United States House of Representatives elections, 1790

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United States House of Representatives elections, 1790
United States
1789 ←
April 27, 1790 - October 11, 1791[1]
→ 1792

All 67[2] seats to the United States House of Representatives
34 seats were needed for a majority
 Majority partyMinority party
 JonathanTrumbull.jpgMuhlenberg.jpg
LeaderJonathan TrumbullFrederick Muhlenberg
PartyPro-AdministrationAnti-Administration
Leader's seatConnecticut-4thPennsylvania-2nd
Last election3728
Seats won3930[3]
Seat changeIncrease 2Increase 2

Speaker before election

Frederick Muhlenberg
Pro-Administration

Elected Speaker

Jonathan Trumbull
Pro-Administration

 
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United States House of Representatives elections, 1790
United States
1789 ←
April 27, 1790 - October 11, 1791[1]
→ 1792

All 67[2] seats to the United States House of Representatives
34 seats were needed for a majority
 Majority partyMinority party
 JonathanTrumbull.jpgMuhlenberg.jpg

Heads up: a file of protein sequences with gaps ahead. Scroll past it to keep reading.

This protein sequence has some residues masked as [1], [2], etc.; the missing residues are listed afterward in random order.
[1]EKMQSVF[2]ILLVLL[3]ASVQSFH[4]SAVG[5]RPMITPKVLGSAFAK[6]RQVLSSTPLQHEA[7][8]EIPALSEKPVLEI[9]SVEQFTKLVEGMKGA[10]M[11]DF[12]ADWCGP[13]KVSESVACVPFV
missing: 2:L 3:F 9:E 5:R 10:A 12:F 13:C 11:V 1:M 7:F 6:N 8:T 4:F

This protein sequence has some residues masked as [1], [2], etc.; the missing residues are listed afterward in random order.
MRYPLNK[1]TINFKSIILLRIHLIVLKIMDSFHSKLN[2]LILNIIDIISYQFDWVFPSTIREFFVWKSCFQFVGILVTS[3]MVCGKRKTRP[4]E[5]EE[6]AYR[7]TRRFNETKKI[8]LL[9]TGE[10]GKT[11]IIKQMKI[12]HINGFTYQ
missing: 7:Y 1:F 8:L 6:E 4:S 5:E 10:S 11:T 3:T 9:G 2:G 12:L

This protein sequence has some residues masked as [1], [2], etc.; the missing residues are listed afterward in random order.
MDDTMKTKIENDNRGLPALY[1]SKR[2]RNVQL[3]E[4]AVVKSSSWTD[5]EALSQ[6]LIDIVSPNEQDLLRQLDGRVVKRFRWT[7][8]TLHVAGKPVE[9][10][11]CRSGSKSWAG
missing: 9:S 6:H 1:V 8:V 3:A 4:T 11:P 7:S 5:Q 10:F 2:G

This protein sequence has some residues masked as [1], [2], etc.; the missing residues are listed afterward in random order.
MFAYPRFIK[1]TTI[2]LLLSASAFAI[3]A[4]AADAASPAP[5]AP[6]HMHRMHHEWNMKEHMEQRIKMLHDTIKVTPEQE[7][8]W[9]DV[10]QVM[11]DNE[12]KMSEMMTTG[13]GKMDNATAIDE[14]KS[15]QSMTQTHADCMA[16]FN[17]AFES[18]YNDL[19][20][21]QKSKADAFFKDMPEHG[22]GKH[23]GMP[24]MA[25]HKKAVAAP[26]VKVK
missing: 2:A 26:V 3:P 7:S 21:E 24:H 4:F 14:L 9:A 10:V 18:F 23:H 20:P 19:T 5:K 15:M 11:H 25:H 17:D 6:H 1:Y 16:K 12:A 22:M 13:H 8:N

LeaderJonathan TrumbullFrederick Muhlenberg
PartyPro-AdministrationAnti-Administration
Leader's seatConnecticut-4thPennsylvania-2nd
Last election3728
Seats won3930[3]
Seat changeIncrease 2Increase 2

Speaker before election

Frederick Muhlenberg
Pro-Administration

Elected Speaker

Jonathan Trumbull
Pro-Administration

Elections to the House of Representatives for the 2nd Congress took place in 1790 and 1791, in the middle of President George Washington's first term. While formal political parties still did not exist, coalitions of pro-Washington (pro-Administration) representatives and anti-Administration representatives each gained two seats as a result of the addition of new states to the union. Speaker Frederick Muhlenberg, who had led the Pro-Administrationists in 1789, switched loyalties to the Anti-Administrationists during the tenure of the 1st Congress. He failed to win election to the Speakership as their leader as a result of these elections, and was succeeded by Jonathan Trumbull, Jr., who became the 2nd Speaker of the House.